A construction firm has been prosecuted after a worker who cut through a building site’s mains electricity cable suffered injuries to his elbow and shoulder.
The 22-year-old labourer suffered the bodily injuries after coming into contact with at least 240 volts of power and being thrown across the room, Liverpool Magistrates Court heard.
His protective clothing saved him from suffering any burns injuries or being more badly hurt in the accident at work.
Live mains cable
Vermont Capitol, based in Liverpool, was fined £2,000 and ordered to pay £980 in prosecution costs after admitting breaching Construction (Design and Management) regulations by failing to identify the live mains cable.
The company had been in charge of clearing the building site on Shaw Street, Liverpool, before putting up 60 student flats at the end of a row of 1830s terraced houses.
The worker, from Prescott, had been told to remove old pipes and cables from the cellar of the end terrace house, which had been partially demolished after becoming structurally unsafe.
Despite being told the mains supply into the building had been cut off, the company failed to ensure that this was the case and the worker was thrown across the basement when his angle grinder made contact with the live wires, the court was told.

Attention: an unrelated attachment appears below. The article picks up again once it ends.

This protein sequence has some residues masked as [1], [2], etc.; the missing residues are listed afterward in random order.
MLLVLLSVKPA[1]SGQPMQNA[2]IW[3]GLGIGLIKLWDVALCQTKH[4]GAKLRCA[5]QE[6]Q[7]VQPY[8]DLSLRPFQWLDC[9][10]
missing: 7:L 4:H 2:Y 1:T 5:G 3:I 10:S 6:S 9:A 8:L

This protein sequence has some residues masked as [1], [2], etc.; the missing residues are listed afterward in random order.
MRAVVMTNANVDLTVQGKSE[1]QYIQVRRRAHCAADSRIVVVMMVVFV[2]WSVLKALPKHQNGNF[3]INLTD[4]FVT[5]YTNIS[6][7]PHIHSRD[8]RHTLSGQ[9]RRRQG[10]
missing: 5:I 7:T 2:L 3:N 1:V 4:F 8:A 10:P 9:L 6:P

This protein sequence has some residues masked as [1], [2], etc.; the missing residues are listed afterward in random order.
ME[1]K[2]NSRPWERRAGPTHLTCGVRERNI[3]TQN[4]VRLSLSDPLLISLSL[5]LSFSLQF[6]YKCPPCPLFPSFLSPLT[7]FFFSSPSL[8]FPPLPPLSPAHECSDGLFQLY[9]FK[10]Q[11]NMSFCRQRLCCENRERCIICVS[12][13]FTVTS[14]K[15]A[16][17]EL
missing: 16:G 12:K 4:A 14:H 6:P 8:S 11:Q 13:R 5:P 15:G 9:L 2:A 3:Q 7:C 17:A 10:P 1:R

The Health & Safety Executive (HSE) said the man was lucky to be alive following the incident on August 2 2013
HSE Inspector Chris Hatton reinforced the importance for developers to get written confirmation that electricity supplies have been disconnected to ensure the safety of workers.
Electric shock injuries
If you’ve been hurt in a similar accident that wasn’t your fault, you could claim compensation for electric shock injuries.
Our helpline is open 24 hours a day so give us a call on 0800 689 0500 to see if you are eligible. We work on a no win, no fee* basis and are proud to have the backing of TV personality and consumer champion Esther Rantzen.